My neighbor has a sweet golden retriever named Sofi.

Sofi likes to “visit” other yards, so on more than one occasion I’ve walked her down the road and popped her back through the gate. This friendly, wagging canine trots silently along, easygoing until the gate closes between us; then the amiable soul becomes a frantically barking maniac.

The first time this happened, I found it alarming; I figured it was just that she didn’t know me very well, or that she was upset about being back in her yard. Recently I learned that she does this to her own “mom,” barking crazily when my neighbor closes the gate between them. Then I found it kind of amusing: I guess that being on the other side of the fence makes everyone–even mom–look like an enemy to Sofi.
I wish I could say this is a trait exclusive to dogs, but of course it isn’t. I can’t count the number of times I’ve “barked” at someone for having a different opinion, for being on the other side of the fence from me. How often have I discovered later that the differences were small, that those people were friends, that we really were all on the same side?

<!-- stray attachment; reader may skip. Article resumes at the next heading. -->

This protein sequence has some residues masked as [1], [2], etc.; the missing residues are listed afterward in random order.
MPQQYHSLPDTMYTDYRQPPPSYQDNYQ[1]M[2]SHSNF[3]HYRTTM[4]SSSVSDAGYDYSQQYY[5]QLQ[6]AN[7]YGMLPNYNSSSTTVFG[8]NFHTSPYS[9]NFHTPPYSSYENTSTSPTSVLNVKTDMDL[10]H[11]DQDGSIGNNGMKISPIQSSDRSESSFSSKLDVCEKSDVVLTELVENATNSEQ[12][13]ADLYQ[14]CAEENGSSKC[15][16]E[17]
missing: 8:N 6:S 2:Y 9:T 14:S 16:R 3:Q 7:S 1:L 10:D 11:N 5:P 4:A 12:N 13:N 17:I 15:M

Discovering that a friend is now on the other side of the fence can feel like a betrayal. Separated by different points of view, the easiest thing is to bark our anger and hurt feelings. This approach makes things worse. Just as I’m hesitant to re-open the gate to that furious dog, barking at each other keeps us at arm’s length, often just when we most need each other’s support. Isn’t there a better way?
I tried, but no amount of sweet talk helps with Sofi. She simply will not be soothed. But she’s a dog, and it’s her nature to bark. I know it isn’t mine. I know that there’s a whole lot less to bark about when you can find common ground with someone, when you realize that with most things you’re on the same side. So I’m going to try something new: No more barking.
What do you think?